A group of parents in a small California school district, north of Los Angeles, are trying to squelch a local high school course which seeks to teach Intelligent Design alongside other origin of life theories, not as science--but as philosophy.
Although a Federal District Court in Pennsylvania ruled last month that while they thought it unconstitutional to teach intelligent design in a public high school science class, members of both sides said it may be appropriate to teach the theory in a philosophy or social studies class.
Intelligent design, the burgeoning theory which suggests that the universe is too complex to have been created at random, and that an active creator lies at its genesis, has garnered considerable attention--both supportive and critical--in recent months.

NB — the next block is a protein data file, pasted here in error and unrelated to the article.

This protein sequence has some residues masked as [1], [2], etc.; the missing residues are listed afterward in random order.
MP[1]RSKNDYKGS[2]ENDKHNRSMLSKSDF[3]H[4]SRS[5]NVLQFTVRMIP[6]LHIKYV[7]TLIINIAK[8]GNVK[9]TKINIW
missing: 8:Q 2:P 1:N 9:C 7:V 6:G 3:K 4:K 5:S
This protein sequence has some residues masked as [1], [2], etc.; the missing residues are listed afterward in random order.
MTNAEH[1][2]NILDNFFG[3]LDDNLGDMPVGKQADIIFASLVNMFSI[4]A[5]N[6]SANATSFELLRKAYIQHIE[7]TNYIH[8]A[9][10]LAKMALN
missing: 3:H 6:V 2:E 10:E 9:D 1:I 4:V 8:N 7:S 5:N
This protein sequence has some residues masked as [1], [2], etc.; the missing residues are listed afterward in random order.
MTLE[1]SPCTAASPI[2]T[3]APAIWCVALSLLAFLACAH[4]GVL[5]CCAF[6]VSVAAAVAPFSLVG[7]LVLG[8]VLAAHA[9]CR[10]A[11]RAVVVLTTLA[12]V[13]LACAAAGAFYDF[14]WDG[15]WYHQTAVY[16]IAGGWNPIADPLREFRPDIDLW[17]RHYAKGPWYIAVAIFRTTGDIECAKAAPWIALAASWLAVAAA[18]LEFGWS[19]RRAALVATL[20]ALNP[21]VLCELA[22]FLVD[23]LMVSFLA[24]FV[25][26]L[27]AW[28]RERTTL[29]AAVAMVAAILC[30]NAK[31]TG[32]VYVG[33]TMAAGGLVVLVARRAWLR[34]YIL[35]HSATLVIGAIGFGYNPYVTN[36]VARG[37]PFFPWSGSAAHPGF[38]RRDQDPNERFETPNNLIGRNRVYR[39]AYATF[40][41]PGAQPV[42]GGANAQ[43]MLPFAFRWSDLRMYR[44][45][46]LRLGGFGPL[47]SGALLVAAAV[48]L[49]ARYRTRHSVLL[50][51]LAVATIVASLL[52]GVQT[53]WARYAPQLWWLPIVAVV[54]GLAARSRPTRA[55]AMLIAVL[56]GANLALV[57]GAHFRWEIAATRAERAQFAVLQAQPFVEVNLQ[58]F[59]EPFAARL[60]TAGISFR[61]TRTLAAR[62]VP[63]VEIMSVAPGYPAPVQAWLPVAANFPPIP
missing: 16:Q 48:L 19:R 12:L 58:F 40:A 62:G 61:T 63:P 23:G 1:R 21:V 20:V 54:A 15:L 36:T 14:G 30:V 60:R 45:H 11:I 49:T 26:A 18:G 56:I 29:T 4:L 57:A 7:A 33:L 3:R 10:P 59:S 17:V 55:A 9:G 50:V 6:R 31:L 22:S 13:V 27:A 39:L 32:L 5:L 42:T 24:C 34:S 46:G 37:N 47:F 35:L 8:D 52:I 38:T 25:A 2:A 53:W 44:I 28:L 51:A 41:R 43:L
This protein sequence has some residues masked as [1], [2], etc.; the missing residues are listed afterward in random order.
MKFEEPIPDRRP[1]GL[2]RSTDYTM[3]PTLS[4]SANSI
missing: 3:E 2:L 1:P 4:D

The group of parents--all residents of rural Lebec, California--who are being represented by the group, Americans United for the Separation of Church and State, are suing the local school district and saying that the course is not objective, but advocates intelligent design as truth.
According to the New York Times, Superintendent John Wright wrote a letter responding to complaints of Americans United in which he said: "Our legal advisers have pointed out that they are unaware of any court or California statute which has forbidden public schools to explore cultural phenomena, including history, religion or creation myths."
The Frazier Mountain High School course, the name of which has been changed from ‘Philosophy of Intelligent Design’ to ‘Philosophy of Design’ because of parental complaints, was approved by the district’s board of trustees in a 3-2 vote earlier this month.
The course description distributed to parents and the class’s 13 students reads: "This class will take a close look at evolution as a theory and will discuss the scientific, biological and biblical aspects that suggest why Darwin's philosophy is not rock solid."